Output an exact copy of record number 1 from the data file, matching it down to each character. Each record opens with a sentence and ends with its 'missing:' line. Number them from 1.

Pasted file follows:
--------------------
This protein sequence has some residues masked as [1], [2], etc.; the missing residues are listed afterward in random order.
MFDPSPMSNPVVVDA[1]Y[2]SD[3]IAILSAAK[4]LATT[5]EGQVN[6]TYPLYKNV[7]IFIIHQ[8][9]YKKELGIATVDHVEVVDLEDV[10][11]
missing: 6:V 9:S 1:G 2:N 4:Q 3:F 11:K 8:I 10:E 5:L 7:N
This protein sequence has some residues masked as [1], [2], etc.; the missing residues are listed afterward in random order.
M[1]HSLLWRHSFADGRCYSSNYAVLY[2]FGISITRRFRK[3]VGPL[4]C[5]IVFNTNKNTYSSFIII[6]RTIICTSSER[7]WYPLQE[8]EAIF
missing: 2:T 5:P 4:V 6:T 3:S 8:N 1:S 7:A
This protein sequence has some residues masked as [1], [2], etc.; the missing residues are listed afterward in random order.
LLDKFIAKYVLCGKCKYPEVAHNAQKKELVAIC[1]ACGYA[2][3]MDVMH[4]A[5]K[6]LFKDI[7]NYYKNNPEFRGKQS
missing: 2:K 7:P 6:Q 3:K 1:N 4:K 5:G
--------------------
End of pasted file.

This protein sequence has some residues masked as [1], [2], etc.; the missing residues are listed afterward in random order.
MFDPSPMSNPVVVDA[1]Y[2]SD[3]IAILSAAK[4]LATT[5]EGQVN[6]TYPLYKNV[7]IFIIHQ[8][9]YKKELGIATVDHVEVVDLEDV[10][11]
missing: 6:V 9:S 1:G 2:N 4:Q 3:F 11:K 8:I 10:E 5:L 7:N